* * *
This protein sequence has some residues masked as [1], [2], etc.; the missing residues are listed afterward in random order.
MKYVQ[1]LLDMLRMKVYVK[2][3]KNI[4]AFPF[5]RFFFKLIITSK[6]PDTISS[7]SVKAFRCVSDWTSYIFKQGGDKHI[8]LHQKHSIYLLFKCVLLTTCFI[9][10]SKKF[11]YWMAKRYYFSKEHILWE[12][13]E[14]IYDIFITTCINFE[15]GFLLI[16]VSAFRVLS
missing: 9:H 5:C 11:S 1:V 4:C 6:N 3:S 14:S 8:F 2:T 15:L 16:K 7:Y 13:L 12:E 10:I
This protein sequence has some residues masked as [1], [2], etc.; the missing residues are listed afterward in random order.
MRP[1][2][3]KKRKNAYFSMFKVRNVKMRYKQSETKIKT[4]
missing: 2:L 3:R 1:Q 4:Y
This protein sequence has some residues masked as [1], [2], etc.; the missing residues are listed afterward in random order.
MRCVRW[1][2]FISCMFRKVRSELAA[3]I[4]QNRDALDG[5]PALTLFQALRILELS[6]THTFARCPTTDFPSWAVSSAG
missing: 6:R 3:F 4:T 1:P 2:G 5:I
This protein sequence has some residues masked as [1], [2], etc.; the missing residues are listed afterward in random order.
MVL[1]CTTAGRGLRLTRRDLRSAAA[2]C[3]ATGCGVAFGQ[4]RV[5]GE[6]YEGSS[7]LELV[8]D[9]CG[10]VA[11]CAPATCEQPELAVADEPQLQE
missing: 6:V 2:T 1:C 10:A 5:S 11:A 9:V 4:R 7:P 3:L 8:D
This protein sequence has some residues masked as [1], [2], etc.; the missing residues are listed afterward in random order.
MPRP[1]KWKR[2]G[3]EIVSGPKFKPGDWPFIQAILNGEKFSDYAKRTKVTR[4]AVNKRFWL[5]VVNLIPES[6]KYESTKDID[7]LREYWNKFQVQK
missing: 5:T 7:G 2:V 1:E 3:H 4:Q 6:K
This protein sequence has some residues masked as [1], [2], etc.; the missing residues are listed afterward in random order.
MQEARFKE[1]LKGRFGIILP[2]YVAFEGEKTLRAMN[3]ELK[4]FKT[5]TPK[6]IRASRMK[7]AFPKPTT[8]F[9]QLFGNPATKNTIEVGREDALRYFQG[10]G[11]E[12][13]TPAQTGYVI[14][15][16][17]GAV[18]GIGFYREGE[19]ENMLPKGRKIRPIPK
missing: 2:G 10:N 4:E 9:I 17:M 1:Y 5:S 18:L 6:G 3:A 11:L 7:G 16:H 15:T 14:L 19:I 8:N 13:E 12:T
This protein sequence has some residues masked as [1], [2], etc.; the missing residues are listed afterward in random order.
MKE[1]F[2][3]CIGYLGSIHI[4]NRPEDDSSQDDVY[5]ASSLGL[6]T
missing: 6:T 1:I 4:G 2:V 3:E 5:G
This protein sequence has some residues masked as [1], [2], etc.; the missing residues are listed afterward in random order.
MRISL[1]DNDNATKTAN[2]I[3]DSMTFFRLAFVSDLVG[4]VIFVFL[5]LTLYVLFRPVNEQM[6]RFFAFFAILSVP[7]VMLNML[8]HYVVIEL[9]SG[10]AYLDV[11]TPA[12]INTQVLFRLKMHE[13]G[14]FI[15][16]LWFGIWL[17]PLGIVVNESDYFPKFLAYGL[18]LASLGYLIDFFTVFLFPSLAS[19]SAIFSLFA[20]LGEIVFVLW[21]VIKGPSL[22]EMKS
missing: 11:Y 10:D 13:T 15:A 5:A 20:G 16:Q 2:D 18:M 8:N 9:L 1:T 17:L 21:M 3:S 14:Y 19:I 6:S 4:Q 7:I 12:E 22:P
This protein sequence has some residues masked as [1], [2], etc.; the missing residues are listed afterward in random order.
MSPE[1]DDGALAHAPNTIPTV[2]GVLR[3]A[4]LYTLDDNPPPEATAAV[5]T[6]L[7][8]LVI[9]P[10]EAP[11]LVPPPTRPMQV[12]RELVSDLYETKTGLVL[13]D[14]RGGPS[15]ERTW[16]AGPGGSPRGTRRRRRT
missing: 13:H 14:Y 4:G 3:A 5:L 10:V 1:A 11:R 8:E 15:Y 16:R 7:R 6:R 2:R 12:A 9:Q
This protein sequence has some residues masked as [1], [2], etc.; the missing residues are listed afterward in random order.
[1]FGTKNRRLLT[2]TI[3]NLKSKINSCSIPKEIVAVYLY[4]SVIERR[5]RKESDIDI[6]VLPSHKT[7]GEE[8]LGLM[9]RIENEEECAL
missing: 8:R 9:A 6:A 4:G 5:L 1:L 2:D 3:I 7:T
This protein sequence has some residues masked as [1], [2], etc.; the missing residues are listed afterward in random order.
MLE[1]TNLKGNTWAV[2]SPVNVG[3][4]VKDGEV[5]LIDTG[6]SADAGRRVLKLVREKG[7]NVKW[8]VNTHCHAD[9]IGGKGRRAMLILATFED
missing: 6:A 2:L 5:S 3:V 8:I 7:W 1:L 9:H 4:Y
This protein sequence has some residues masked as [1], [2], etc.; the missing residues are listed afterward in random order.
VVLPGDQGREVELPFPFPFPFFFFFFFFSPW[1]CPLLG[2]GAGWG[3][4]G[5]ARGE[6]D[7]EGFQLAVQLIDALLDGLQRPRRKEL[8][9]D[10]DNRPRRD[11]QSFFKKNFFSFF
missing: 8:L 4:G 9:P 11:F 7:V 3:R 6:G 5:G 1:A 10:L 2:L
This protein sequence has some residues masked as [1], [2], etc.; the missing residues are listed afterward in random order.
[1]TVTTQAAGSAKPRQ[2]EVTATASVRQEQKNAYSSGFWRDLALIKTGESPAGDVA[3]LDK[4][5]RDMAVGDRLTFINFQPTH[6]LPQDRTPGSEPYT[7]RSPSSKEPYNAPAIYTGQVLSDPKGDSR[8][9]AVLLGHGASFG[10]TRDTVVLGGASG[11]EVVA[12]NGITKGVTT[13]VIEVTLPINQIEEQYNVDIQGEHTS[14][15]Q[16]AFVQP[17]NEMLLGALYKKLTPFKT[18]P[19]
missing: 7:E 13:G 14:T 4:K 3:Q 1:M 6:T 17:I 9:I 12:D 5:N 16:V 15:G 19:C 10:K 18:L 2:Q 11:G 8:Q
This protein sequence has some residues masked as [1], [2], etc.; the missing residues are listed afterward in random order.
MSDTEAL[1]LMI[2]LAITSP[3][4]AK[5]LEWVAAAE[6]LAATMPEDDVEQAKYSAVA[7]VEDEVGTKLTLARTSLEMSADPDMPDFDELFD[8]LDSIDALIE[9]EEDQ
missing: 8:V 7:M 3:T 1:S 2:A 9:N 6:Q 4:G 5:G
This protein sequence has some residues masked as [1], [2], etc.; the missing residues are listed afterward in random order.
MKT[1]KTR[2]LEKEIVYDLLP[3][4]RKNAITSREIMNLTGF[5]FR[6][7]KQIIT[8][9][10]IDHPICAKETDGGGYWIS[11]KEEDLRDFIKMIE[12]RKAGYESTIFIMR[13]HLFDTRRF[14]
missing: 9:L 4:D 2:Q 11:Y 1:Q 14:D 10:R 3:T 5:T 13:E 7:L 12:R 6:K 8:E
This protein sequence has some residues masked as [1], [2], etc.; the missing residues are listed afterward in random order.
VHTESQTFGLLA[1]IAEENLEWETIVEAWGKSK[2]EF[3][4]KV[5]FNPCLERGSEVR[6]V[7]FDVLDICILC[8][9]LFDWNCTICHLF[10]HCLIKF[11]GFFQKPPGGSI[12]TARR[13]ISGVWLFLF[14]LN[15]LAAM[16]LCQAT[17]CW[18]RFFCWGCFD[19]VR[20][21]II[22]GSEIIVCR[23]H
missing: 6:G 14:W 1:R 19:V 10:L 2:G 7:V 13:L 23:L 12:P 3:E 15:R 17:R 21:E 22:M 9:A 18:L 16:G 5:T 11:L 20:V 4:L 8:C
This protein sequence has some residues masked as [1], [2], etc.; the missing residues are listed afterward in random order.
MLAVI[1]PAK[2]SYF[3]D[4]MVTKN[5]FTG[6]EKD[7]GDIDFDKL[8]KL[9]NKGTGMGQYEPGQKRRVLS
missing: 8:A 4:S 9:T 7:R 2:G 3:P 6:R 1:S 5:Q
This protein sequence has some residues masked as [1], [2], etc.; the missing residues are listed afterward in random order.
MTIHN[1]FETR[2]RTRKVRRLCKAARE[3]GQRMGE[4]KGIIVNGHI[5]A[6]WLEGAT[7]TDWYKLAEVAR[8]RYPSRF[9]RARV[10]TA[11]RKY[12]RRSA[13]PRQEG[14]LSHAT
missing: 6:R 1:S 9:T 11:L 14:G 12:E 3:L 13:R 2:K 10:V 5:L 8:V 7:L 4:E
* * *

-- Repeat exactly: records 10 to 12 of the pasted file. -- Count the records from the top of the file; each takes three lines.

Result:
This protein sequence has some residues masked as [1], [2], etc.; the missing residues are listed afterward in random order.
[1]FGTKNRRLLT[2]TI[3]NLKSKINSCSIPKEIVAVYLY[4]SVIERR[5]RKESDIDI[6]VLPSHKT[7]GEE[8]LGLM[9]RIENEEECAL
missing: 8:R 9:A 6:A 4:G 5:L 1:L 2:D 3:I 7:T
This protein sequence has some residues masked as [1], [2], etc.; the missing residues are listed afterward in random order.
MLE[1]TNLKGNTWAV[2]SPVNVG[3][4]VKDGEV[5]LIDTG[6]SADAGRRVLKLVREKG[7]NVKW[8]VNTHCHAD[9]IGGKGRRAMLILATFED
missing: 6:A 2:L 5:S 3:V 8:I 7:W 1:L 9:H 4:Y
This protein sequence has some residues masked as [1], [2], etc.; the missing residues are listed afterward in random order.
VVLPGDQGREVELPFPFPFPFFFFFFFFSPW[1]CPLLG[2]GAGWG[3][4]G[5]ARGE[6]D[7]EGFQLAVQLIDALLDGLQRPRRKEL[8][9]D[10]DNRPRRD[11]QSFFKKNFFSFF
missing: 8:L 4:G 9:P 11:F 7:V 3:R 6:G 5:G 1:A 10:L 2:L